Sunday, February 1, 2015
Hathor-headed Clappers (Expanded March 14, 2015)

Pair of clappers with the head of the goddess Hathor
Middle or New Kingdom? 2033 - 1069 BCE
Ivory from hippopotomus teeth, Height: 35,40 cm.; Length: 7,40 cm.
Louvre, # N 1479, N 1480
Traced from a photo by Heidi Kontkanon
Andrea "Amberinsea" has a view of the front side of the other clapper

I'm finding the imagery for the goddess Hathor rich and varied. These two clappers are curved, due to the shape of the hippopotamus ivory with which they were carved. Each end was originally decorated with the head of the goddess Hathor and a slender hand, although the one clapper has since lost its hand. In antiquity they would have been held together by a cord inserted through a tiny hole each has at the end. They would have been used as a percussion instrument by clapping them together.

Clappers like these "seem to be the first musical instruments to have been depicted on vases, as early in the predynastic period. Clappers with hands appeared in the Middle Kingdom, yet it seems that the most beautiful of these objects can be dated to the New Kingdom, particularly those representing a head of Hathor. Music and dance played an important role in ancient Egypt..." (From the museum website)

Bleeker quotes an excerpt from a "song sung by the seven Hathors to the great goddess Hathor":

"We laud thee with delightful songs,
For thou art the mistress of jubilation,
The mistress of music, the queen of harp-playing,
The lady of the dance,
The mistress of the chorus-dance, the queen of wreath-weaving."7
Goddess of Dance, Music and Song, from Hathor and Thoth: Two Key Figures of the Ancient Egyptian Religion, by Claas Jouco Bleeker, (Page 53)

(Printable version).

Additions of March 14, 2015:

Searching through the Global Egyptian Museum archives turned up two more examples of Hathor-headed clappers. Rijksmuseum Van Oudheden has a pair:

Inventory number AH 127b-1/2
Archaeological Site UNKNOWN
Material: Said to be "WOOD", but probably ivory
Height 1.2 cm, Width 3.4 cm, Depth 34.5 cm

The Pilizaeus Museum has another example:

Present location PELIZAEUS-MUSEUM [04/030]
Inventory number 5523
Dating 18TH to 19th DYNASTY
Archaeological Site UNKNOWN
Material: IVORY
Height 24.5 cm, Width 2.8 cm, Depth 0.6 cm

These two photos at GEM

Searching the British Museum's website turns up another Hathor-headed pair:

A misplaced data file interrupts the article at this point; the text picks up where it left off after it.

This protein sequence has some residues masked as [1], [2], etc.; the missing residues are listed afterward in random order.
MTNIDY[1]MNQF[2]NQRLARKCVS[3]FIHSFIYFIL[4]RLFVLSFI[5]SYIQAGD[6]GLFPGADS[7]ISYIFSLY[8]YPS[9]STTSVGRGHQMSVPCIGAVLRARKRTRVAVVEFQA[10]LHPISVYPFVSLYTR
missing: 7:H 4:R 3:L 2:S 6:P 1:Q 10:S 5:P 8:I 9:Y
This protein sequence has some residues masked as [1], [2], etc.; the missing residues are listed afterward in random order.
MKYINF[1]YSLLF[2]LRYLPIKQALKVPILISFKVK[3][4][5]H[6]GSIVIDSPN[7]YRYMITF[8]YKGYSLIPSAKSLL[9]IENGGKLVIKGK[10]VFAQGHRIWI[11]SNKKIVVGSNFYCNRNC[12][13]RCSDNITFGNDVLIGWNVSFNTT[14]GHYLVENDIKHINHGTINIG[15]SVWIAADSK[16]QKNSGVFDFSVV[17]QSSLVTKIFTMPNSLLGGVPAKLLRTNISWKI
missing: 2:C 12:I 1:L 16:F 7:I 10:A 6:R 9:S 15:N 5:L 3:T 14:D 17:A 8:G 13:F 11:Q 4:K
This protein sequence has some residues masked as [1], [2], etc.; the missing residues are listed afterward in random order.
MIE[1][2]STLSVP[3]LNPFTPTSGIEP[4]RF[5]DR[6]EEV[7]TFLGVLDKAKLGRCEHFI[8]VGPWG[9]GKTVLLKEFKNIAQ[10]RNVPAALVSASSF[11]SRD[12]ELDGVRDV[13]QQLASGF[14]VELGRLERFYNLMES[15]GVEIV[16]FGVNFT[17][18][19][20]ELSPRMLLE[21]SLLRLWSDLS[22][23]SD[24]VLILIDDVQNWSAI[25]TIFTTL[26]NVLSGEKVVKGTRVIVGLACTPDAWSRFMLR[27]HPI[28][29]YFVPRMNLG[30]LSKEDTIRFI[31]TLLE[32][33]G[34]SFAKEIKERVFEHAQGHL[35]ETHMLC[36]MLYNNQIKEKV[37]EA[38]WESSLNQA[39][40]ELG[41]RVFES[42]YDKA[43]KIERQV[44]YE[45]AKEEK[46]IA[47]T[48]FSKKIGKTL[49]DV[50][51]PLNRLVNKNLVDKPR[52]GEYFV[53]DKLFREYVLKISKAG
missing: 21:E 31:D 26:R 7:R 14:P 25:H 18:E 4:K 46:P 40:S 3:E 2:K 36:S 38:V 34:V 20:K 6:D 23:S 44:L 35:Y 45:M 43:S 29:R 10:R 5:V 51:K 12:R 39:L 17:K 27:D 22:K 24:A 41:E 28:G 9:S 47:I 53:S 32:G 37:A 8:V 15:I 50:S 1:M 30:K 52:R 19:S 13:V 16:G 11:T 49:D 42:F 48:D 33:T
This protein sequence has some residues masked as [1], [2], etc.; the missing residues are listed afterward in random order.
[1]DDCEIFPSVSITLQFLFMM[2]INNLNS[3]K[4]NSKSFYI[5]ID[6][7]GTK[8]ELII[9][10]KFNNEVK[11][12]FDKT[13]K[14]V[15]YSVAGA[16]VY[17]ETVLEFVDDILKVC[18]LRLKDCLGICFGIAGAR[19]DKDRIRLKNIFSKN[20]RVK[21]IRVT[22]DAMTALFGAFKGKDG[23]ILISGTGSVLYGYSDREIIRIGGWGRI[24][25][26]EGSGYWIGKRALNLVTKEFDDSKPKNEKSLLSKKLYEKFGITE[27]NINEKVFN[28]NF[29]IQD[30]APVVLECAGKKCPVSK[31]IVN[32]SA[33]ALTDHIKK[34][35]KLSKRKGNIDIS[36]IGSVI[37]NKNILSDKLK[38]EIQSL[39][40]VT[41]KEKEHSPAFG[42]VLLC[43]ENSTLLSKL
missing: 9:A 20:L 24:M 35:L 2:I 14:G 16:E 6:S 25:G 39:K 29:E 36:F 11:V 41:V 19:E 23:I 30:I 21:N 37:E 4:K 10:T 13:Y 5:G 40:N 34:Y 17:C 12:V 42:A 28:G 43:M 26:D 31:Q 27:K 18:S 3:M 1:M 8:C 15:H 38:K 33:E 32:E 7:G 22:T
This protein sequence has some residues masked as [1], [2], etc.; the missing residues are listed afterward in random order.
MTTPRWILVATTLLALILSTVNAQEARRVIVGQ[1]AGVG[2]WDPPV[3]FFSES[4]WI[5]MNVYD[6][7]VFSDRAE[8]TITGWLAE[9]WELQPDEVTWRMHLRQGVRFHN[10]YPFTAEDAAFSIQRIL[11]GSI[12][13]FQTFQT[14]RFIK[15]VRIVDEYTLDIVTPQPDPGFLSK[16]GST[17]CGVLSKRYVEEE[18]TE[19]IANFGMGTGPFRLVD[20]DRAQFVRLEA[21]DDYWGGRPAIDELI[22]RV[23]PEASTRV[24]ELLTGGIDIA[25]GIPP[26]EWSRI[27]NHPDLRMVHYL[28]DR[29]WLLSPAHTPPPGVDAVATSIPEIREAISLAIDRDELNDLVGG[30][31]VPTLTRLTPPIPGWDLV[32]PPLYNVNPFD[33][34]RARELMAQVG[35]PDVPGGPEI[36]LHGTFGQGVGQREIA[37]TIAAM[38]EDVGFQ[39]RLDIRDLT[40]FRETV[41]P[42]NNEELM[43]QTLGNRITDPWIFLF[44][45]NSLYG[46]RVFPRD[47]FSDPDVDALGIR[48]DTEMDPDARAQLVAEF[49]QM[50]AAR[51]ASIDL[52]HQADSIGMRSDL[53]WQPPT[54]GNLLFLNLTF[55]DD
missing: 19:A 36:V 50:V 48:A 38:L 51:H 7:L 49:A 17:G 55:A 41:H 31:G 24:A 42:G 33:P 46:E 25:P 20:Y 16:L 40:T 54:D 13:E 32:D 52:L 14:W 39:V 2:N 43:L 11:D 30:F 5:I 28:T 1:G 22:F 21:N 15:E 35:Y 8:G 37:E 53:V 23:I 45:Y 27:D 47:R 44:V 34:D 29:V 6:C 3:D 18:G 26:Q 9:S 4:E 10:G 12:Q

British Museum, #EA20779 New Kingdom Findspot Found/Acquired: Thebes (?)(Africa,Egypt,Upper Egypt,Thebes (Upper Egypt - archaic)) Materials: "bone" (aka ivory)
Length: 33.5 cm, Width: 5.1 cm, Depth: 1.5 cm
Description: "Curved clapper in form of a right hand with Hathor head below: the elongated thumbs and fingers have the nails carved out, though these are missing on the first two fingers; there is a slight depression between each of the digits. The wrist shows an elaborate bracelet. The Hathor head has a curled wig held back in seven places and is surmounted with a decorative frieze. The curved handle is rounded at the end and pierced with a hole." (Info and photo from museum website)

The Cairo museum has two examples:

Left: Middle or New Kingdom
L. 19 cm; W. 4.5 cm; Diam. 0.7 cm
Abydos, excavations of Garstang, 1908
Accession no. either JE 39765 or CG 69234
Right: L. 22 cm; W. 3.5 cm
Provenance and date unknown
Accession no. CG 69235

I was able to make a trace from my adjusted photo scan, printable underneath

"Although the respective sister pieces of these two isolated clappers are lost, they nevertheless serve to illustrate characteristic types from among the many and varied examples known. The clapper with the broken handle shows a fairly well modelled woman's head surmounted by a right hand complete with fingernails. The other takes the form of a bent arm at the end of which a Hathor head with cow's ears, curled wig and bead collar supports a structure flanked by two horns. A tapering left hand, adorned at the wrist with two incised bracelets, elegantly extends the curve of the arm. The hole pierced through the bottom of this arm shows that the clappers were originally attached by means of a string."
Clappers are so widely used since the very beginnings of the ancient Egyptian culture that "Naqada vases often show scenes of dancers with upraised arms, accompanied by the rhythm of clappers."

"Priests and priestesses of Hathor owned these instruments and used them to keep rhythm at dances performed in the goddess' honor. In some rare examples, the head of a woman replaces that of Hathor." But perhaps, even though the woman is not wearing the cow's ears or the usual headdress of Hathor, this head still represents Hathor?

Quotes are from, and photo adapted from the one in, _Official Catalogue: THE EGYPTIAN MUSEUM CAIRO_, edited by Mohammed Saleh and Hourig Sourouzian, photographs Jüergen Liepe, translated by Peter Der Manuelian and Helen Jacquet-Gordon, © 1987 Verlag Philipp von Zabern, Mainz.

Rather telling, the Met Museum has a pair of clappers from the Amarna era, which have only the hands and not the head of Hathor. (For those not in the know, the Amarna era was the reign of Akhenaten, who tried to forbid worship of any other deity but the Aten.)

Pair of Ivory Clappers
New Kingdom, Amarna Period, Dynasty 18, reign of Akhenaten, ca. 13531336 B.C.
From Egypt, Middle Egypt, el-Amarna (Akhetaten); inc. el-Hagg Qandil, King's House at Amarna, Pit south of the pond, Egypt Exploration Society excavations, 19312
Medium: Hippopotamus ivory
Dimensions: max. L. 21.5; max. h. as resting 2 ; max w. as resting 3.6 cm (8 7/16 x 13/16 x 1 7/16 in.)
Credit Line: Gift of Mrs. John Hubbard and Egypt Exploration Society, 1932, Accession Number: 32.5.2a, b
These clappers "were found in a miniature coffin at Amarna", (Info and photo from museum website)

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